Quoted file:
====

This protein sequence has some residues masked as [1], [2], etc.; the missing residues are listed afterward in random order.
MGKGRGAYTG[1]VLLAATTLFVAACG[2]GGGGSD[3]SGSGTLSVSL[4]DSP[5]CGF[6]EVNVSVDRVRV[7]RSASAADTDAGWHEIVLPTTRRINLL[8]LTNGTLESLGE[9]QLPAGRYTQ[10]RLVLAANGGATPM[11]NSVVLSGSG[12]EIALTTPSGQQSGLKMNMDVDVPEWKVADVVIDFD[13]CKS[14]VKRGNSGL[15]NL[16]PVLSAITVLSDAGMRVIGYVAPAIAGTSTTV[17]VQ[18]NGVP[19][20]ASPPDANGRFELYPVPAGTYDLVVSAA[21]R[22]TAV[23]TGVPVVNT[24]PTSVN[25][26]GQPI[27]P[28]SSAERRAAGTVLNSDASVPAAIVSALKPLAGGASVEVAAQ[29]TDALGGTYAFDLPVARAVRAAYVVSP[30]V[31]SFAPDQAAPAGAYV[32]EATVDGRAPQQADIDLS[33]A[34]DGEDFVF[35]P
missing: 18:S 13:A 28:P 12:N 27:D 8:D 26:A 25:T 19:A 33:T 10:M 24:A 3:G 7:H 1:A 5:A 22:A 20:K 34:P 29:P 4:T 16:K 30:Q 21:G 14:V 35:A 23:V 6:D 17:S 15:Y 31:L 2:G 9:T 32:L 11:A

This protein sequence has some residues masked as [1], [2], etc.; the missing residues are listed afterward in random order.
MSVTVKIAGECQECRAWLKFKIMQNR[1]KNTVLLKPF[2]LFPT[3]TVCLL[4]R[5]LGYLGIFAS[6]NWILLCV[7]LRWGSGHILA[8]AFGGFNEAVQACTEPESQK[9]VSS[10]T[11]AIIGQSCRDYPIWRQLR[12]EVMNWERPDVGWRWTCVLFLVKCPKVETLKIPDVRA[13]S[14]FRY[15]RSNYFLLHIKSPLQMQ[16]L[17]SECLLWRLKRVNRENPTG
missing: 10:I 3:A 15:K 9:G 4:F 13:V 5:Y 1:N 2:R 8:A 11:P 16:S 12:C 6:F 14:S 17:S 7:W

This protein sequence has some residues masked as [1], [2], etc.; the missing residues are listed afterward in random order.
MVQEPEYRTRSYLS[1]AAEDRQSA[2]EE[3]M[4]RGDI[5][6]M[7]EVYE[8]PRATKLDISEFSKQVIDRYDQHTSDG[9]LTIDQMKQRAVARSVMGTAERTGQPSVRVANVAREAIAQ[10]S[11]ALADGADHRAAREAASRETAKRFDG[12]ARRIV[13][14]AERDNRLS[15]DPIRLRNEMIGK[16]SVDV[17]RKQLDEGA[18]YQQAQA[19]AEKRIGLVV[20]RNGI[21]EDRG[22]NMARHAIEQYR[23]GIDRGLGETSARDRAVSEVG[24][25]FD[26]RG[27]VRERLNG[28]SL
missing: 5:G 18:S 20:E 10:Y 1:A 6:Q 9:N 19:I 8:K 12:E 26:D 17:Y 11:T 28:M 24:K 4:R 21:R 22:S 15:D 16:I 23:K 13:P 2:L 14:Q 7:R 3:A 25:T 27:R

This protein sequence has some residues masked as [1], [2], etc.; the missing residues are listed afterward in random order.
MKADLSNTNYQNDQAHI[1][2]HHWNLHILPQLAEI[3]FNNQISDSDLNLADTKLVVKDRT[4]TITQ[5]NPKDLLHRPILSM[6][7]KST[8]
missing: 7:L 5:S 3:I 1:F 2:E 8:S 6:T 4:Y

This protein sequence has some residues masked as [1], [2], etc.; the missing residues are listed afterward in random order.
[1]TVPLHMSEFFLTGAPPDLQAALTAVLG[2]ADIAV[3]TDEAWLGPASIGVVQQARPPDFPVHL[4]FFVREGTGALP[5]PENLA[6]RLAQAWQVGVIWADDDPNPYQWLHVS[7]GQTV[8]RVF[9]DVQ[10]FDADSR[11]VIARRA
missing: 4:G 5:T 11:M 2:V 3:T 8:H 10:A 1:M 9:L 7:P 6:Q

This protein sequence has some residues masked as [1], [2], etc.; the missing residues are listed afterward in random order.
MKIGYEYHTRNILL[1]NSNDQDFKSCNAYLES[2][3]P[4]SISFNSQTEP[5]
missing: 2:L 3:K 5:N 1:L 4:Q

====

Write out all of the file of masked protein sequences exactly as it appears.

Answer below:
This protein sequence has some residues masked as [1], [2], etc.; the missing residues are listed afterward in random order.
MGKGRGAYTG[1]VLLAATTLFVAACG[2]GGGGSD[3]SGSGTLSVSL[4]DSP[5]CGF[6]EVNVSVDRVRV[7]RSASAADTDAGWHEIVLPTTRRINLL[8]LTNGTLESLGE[9]QLPAGRYTQ[10]RLVLAANGGATPM[11]NSVVLSGSG[12]EIALTTPSGQQSGLKMNMDVDVPEWKVADVVIDFD[13]CKS[14]VKRGNSGL[15]NL[16]PVLSAITVLSDAGMRVIGYVAPAIAGTSTTV[17]VQ[18]NGVP[19][20]ASPPDANGRFELYPVPAGTYDLVVSAA[21]R[22]TAV[23]TGVPVVNT[24]PTSVN[25][26]GQPI[27]P[28]SSAERRAAGTVLNSDASVPAAIVSALKPLAGGASVEVAAQ[29]TDALGGTYAFDLPVARAVRAAYVVSP[30]V[31]SFAPDQAAPAGAYV[32]EATVDGRAPQQADIDLS[33]A[34]DGEDFVF[35]P
missing: 18:S 13:A 28:P 12:N 27:D 8:D 26:A 25:T 19:A 33:T 10:M 24:A 3:G 7:H 1:A 5:A 22:A 20:K 34:P 29:P 4:T 16:K 30:Q 21:G 14:V 35:A 23:V 6:D 17:S 15:Y 31:L 2:G 9:T 32:L 11:A

This protein sequence has some residues masked as [1], [2], etc.; the missing residues are listed afterward in random order.
MSVTVKIAGECQECRAWLKFKIMQNR[1]KNTVLLKPF[2]LFPT[3]TVCLL[4]R[5]LGYLGIFAS[6]NWILLCV[7]LRWGSGHILA[8]AFGGFNEAVQACTEPESQK[9]VSS[10]T[11]AIIGQSCRDYPIWRQLR[12]EVMNWERPDVGWRWTCVLFLVKCPKVETLKIPDVRA[13]S[14]FRY[15]RSNYFLLHIKSPLQMQ[16]L[17]SECLLWRLKRVNRENPTG
missing: 10:I 3:A 15:K 9:G 4:F 13:V 5:Y 1:N 2:R 8:A 11:P 16:S 12:C 6:F 14:S 17:S 7:W

This protein sequence has some residues masked as [1], [2], etc.; the missing residues are listed afterward in random order.
MVQEPEYRTRSYLS[1]AAEDRQSA[2]EE[3]M[4]RGDI[5][6]M[7]EVYE[8]PRATKLDISEFSKQVIDRYDQHTSDG[9]LTIDQMKQRAVARSVMGTAERTGQPSVRVANVAREAIAQ[10]S[11]ALADGADHRAAREAASRETAKRFDG[12]ARRIV[13][14]AERDNRLS[15]DPIRLRNEMIGK[16]SVDV[17]RKQLDEGA[18]YQQAQA[19]AEKRIGLVV[20]RNGI[21]EDRG[22]NMARHAIEQYR[23]GIDRGLGETSARDRAVSEVG[24][25]FD[26]RG[27]VRERLNG[28]SL
missing: 5:G 18:S 20:E 10:Y 1:A 6:Q 9:N 19:I 8:K 12:E 26:D 17:Y 11:T 28:M 24:K 4:R 21:R 22:S 15:D 16:I 23:K 13:P 2:L 14:Q 7:R 3:A 25:T 27:R

This protein sequence has some residues masked as [1], [2], etc.; the missing residues are listed afterward in random order.
MKADLSNTNYQNDQAHI[1][2]HHWNLHILPQLAEI[3]FNNQISDSDLNLADTKLVVKDRT[4]TITQ[5]NPKDLLHRPILSM[6][7]KST[8]
missing: 7:L 5:S 3:I 1:F 2:E 8:S 6:T 4:Y

This protein sequence has some residues masked as [1], [2], etc.; the missing residues are listed afterward in random order.
[1]TVPLHMSEFFLTGAPPDLQAALTAVLG[2]ADIAV[3]TDEAWLGPASIGVVQQARPPDFPVHL[4]FFVREGTGALP[5]PENLA[6]RLAQAWQVGVIWADDDPNPYQWLHVS[7]GQTV[8]RVF[9]DVQ[10]FDADSR[11]VIARRA
missing: 4:G 5:T 11:M 2:V 3:T 8:H 10:A 1:M 9:L 7:P 6:Q

This protein sequence has some residues masked as [1], [2], etc.; the missing residues are listed afterward in random order.
MKIGYEYHTRNILL[1]NSNDQDFKSCNAYLES[2][3]P[4]SISFNSQTEP[5]
missing: 2:L 3:K 5:N 1:L 4:Q